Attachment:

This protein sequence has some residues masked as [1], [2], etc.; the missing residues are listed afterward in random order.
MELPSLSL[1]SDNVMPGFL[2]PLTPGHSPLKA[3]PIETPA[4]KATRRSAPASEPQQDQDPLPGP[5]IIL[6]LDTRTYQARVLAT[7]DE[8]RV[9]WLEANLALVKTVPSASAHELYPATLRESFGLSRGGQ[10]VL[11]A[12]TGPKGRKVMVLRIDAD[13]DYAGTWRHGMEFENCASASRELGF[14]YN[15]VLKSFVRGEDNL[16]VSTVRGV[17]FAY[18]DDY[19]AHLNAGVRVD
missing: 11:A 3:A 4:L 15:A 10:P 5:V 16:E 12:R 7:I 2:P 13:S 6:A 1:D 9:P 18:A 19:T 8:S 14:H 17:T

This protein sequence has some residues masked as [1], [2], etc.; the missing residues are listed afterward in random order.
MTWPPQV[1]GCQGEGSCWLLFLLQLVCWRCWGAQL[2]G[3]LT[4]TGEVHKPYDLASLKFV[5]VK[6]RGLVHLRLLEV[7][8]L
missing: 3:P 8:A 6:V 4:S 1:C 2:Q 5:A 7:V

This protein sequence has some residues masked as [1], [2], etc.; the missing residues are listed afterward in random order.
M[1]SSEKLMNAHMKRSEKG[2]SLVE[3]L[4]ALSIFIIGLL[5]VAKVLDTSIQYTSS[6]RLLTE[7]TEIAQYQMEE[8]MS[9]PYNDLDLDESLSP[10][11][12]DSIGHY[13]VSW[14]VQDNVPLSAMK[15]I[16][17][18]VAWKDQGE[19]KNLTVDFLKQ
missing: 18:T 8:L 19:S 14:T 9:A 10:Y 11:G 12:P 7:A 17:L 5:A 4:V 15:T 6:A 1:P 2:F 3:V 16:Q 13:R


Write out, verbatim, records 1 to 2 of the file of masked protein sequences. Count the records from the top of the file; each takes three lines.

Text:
This protein sequence has some residues masked as [1], [2], etc.; the missing residues are listed afterward in random order.
MELPSLSL[1]SDNVMPGFL[2]PLTPGHSPLKA[3]PIETPA[4]KATRRSAPASEPQQDQDPLPGP[5]IIL[6]LDTRTYQARVLAT[7]DE[8]RV[9]WLEANLALVKTVPSASAHELYPATLRESFGLSRGGQ[10]VL[11]A[12]TGPKGRKVMVLRIDAD[13]DYAGTWRHGMEFENCASASRELGF[14]YN[15]VLKSFVRGEDNL[16]VSTVRGV[17]FAY[18]DDY[19]AHLNAGVRVD
missing: 11:A 3:A 4:L 15:A 10:P 5:V 16:E 12:R 7:I 2:P 13:S 6:A 1:D 9:P 18:A 19:T 8:S 14:H 17:T

This protein sequence has some residues masked as [1], [2], etc.; the missing residues are listed afterward in random order.
MTWPPQV[1]GCQGEGSCWLLFLLQLVCWRCWGAQL[2]G[3]LT[4]TGEVHKPYDLASLKFV[5]VK[6]RGLVHLRLLEV[7][8]L
missing: 3:P 8:A 6:V 4:S 1:C 2:Q 5:A 7:V